Join Date: Jun 2007
Bikes: 2012 Salsa Casseroll, 2009 Kona Blast, 1997 Bianchi Advantage, 1994 Trek 930.
Mentioned: 2 Post(s)
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Originally Posted by Lacumo
Welcome to BF! IMO... when you try to customize and accessorize one kind of bike into being another kind of bike, youíre wasting good money. You wonít turn a plow horse into a race horse. Changing the tires and putting on a pair of the narrowest road tires the rims will accept might be a good and relatively economical idea, but thatís as far as Iíd take it. Beyond that, Iíd suggest just doing your best to ride it until it falls apart and saving up for a good road bike while youíre doing that. I had a hybrid 15-20 years ago. I did a lot of around town type riding with it and I even did a couple centuries on it. The killer fashionistas looked at me with horror and disdain at the local club century weekend, but I enjoyed the ride and I survived their attitudes as well. You may be surprised how long and well your hybrid will serve you as you develop your riding abilities and needs. IMO you donít need a costly road bike when youíre starting out. Thus endeth todayís sermon...
I agree with this. While you could switch out the suspension fork for a solid fork, swap out lighter wheels and narrower tires, change the gearing, and put drop bars with brifters, this will cost many hundreds of dollars, perhaps as much as the Roam cost in the first place, and you still might not be satisfied.
BTW, gearing on the Roam isn't that unreasonable. the 48T front chainring is plenty big and if you are spinning out on the biggest gear on the Roam, you might want to consider turning pro. The large 34 tooth cassette is pretty mountainish, but not necessarily a bad thing. There are plenty of touring bikes that use similar gearing. I was riding a hilly area about 15 miles north and west of my house yesterday and would have appreciated an extra gear or two on my Salsa Casseroll, which has a triple with a 26 tooth small chainring, but a closer ratio 12-25 road cassette. I was using the easiest gear and still suffering up the hills. On days like that (on the road), I think sometimes of giving up my close ratio cassette in favor of something more mountainish. Or maybe I just need to lose 30 lbs and get stronger.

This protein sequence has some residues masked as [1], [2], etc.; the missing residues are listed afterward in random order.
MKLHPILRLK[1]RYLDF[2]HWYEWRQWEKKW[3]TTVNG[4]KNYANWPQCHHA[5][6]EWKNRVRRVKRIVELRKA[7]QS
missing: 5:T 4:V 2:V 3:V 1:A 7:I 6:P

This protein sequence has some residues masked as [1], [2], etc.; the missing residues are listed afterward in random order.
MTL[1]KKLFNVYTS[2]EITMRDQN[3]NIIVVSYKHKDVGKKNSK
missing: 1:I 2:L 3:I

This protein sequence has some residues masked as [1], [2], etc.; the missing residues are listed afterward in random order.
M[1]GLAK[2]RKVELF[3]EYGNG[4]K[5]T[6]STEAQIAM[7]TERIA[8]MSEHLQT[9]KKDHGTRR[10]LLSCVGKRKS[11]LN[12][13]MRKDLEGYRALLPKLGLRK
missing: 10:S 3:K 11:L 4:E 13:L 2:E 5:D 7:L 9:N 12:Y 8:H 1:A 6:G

IMO, you have two options.
1. Ride the bike pretty much as is. Maybe switch out tires to something narrower, like 32 mm, but that is it. Ride it for a year and do your research. When you are ready, buy a road bike, either traditional drop bars with brifters or a true flat bar road bike, if you hate drop bars. Then keep the Roam as a bad weather bike or loaner.
2. Sell the Roam now and get what you can for it and buy a road bike.